John Lamb, Published May 22 2010
Lamb: More than meets eye to metal legend DioYou know how you’ll always remember where you were when you heard some bit of horrible news, like John F. Kennedy had been shot or the Minnesota Vikings had traded for Herschel Walker or someone was making a movie of the “Saturday Night Live” MacGruber sketch?
I was chopping cilantro in my mother’s kitchen on Sunday when a National Public Radio newscaster announced Ronnie James Dio had succumbed to stomach cancer at age 67.
I dropped my head, not for a prayer (though he deserved at least one) and not because I knew my mom would ask, “Was that one of those awful devil albums I bought you for Christmas?” (it wasn’t, but she asked anyway), but because I knew he would never see his song “Stars” properly appreciated.
In obituaries and memorials, Dio (born Ronald Padavona) was remembered as the diminutive singer with a big voice who fronted post-Ozzy Osbourne Black Sabbath and Rainbow before going solo, all while throwing his signature horned fingers through his career.
The solo albums really got him noticed. The cover of his debut, 1983’s “Holy Diver,” featured a giant demon drowning a priest, ensuring that Catholic mothers would never buy their sons that or any other Dio album for Christmas.
The singer warned not to judge a book by its cover. Which was good, because the album still rocks. The bass to “Holy Diver” chugs along as the drums snap. It was the soundtrack to the menacing strut he pulled off in videos, looking like actress Rhea Perlman as a barbarian Hobbit.
While Dio sported a sneer and a glare, he was all heart. In ’85, noticing a lack of heavy-metal representation on “We Are the World” and “Do They Know It’s Christmas,” the singer started his own fundraiser to help combat the African famine.
“Stars” was recorded on May 20 and 21, 1985, featuring 40 musicians from nearly every major hard-rock band of the day.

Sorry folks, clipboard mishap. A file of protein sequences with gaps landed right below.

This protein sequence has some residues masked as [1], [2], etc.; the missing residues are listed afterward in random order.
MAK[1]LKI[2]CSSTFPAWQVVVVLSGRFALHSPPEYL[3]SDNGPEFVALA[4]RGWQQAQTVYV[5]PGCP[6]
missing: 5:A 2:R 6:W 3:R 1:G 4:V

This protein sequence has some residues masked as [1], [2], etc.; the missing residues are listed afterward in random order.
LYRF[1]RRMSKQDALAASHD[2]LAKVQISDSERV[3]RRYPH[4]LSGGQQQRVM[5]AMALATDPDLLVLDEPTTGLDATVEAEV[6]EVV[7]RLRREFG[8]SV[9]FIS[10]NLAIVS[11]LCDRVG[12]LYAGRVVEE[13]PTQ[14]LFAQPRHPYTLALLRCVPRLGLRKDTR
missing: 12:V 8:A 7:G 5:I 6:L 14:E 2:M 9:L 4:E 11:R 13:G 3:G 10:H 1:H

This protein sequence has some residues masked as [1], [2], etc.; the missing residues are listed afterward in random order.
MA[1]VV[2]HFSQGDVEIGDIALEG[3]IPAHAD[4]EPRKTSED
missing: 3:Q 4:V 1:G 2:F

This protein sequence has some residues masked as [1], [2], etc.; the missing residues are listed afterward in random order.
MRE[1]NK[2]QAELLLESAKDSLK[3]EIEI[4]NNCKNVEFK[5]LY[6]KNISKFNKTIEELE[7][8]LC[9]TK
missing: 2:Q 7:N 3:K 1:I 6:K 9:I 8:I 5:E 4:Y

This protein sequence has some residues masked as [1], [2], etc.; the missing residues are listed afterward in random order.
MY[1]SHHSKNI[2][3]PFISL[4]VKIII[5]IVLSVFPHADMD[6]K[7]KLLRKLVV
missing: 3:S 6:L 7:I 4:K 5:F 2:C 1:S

Why two days to record one song? Because the seven-minute tune features nearly three minutes of guitar solos from nine noodlers. Oh, and there’s a solid minute of solos as the song fades out. And two drummers!
It’s perfectly symbolic for the excess that would lead to many of the artists’ downfalls. And the hair and clothes don’t help either.
Glancing at the cover now, it seems like a parody. David St. Hubbins and Derek Smalls of Spinal Tap are there but nowhere near as comical as Mick Mars and Matt Thorr.
The Hear ’n Aid (Get it? Huh? Huh?) session is easy to laugh at 25 years after the fact, but the song totally rocks. It has all of the trademark Dio references – dreamy intro, deep rhythm cuts, soaring guitar solos (nine of them!) rainbows, magic, shadows, nights, the dark and hearts.
Yet despite all the star power, the song was held up by lawyers and labels until the following year and raised about $1 million, a fraction of what “We Are the World” brought in.
Dio is remembered as being a man bigger in character than his stature. Likewise, “Stars,” the seven-minute single sporting more leather jackets and “Miami Vice” blazers than the time Tubbs and Crocket took on the biker gang, should teach us not to judge an artist by the album art.
Readers can reach Forum columnist John Lamb at (701) 241-5533